The serious nature of injuries sustained is commonly due to the dangerous inherent risks that come with working on a mine site as it is more common for workers to be using dangerous and heavy- duty equipment, operating explosives and being exposed to dangerous chemicals. 

Often shifts are 12 hours long, the worker is exposed to the elements of working in the sun or underground with no natural light. It’s no secret that mining is a high-risk industry!


Injuries that do not occur immediately following an accident but rather have a gradual onset are also claimable. 

The law requires the employment to be a “significant contributing factor” to the onset of the condition. Conditions can include strain, over-use or stress-related conditions and conditions developed through the inhalation of fumes and gases etc. (It is quite common for truck drivers in the mining industry to gradually develop back problems due to driving on bumpy, rough and uneven surfaces). 

The law protects workers who develop injuries in this manner. It is important that specialist advice is obtained if your injury had a gradual onset.


Quite often after a workplace accident a worker will experience psychological symptoms. As to whether the psychological condition is a claimable injury or not depends on whether the psychological injury was a primary or a secondary injury. 

An example of a primary injury is where a worker witnesses a rockfall in an underground mine and sees his colleague being crushed and killed by the rockfall. He then sees flashbacks of his colleague being crushed, can’t sleep and becomes anxious/depressed. This is a primary psychiatric injury which is claimable.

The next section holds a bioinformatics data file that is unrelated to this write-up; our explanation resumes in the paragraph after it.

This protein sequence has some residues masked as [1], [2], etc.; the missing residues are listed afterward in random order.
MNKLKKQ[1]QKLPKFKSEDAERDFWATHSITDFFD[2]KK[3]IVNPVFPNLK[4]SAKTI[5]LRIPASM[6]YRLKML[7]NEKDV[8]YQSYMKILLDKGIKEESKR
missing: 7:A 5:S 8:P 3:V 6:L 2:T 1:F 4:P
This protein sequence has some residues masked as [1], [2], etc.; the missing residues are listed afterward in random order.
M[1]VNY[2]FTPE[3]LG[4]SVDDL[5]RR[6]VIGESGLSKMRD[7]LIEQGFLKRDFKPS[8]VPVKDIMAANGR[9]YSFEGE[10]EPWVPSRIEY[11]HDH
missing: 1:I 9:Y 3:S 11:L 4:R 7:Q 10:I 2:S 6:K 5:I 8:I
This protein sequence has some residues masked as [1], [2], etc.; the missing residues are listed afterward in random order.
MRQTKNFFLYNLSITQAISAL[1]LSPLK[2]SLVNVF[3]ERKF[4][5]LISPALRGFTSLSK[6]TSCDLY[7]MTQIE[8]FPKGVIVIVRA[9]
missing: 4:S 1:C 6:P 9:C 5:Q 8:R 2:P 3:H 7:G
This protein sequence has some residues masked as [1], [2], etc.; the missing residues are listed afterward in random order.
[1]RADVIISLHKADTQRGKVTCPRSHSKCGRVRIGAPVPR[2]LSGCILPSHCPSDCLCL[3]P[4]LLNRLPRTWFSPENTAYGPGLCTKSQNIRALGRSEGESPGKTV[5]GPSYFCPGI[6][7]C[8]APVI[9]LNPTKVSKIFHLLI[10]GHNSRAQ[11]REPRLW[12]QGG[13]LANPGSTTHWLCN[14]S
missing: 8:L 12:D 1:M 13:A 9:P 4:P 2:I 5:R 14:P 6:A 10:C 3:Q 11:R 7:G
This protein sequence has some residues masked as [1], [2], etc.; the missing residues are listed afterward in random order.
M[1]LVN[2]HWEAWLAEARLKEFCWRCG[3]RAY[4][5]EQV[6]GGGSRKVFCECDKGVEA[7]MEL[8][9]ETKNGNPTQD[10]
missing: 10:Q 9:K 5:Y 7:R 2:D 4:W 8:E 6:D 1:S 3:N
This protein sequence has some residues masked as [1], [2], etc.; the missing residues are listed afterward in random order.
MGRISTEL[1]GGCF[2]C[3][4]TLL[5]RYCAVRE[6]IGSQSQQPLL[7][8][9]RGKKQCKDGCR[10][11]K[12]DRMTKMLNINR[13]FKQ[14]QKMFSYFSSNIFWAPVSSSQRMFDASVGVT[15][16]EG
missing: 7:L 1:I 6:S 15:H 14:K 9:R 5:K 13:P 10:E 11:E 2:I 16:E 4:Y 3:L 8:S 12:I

An example of a secondary injury is, a worker sustains a fracture to the vertebrae which renders him unfit for work for a significant period of time which stops him from being able to participate in his favourite sport of cricket. 

As a result of being in pain, not being able to play his favourite sport and socialise, he becomes severely depressed and is diagnosed with severe depression. The psychological injury of depression is a secondary injury. This is a technical area and expert advice is vital.


It is also extremely important to note that often a separate claim can be made against a third party for negligence arising out of the same accident. A claim for negligence will not be subject to the financial restrictions contained in the workers’ compensation legislation and hence legal advice should be obtained on making what is called a common law negligence claim.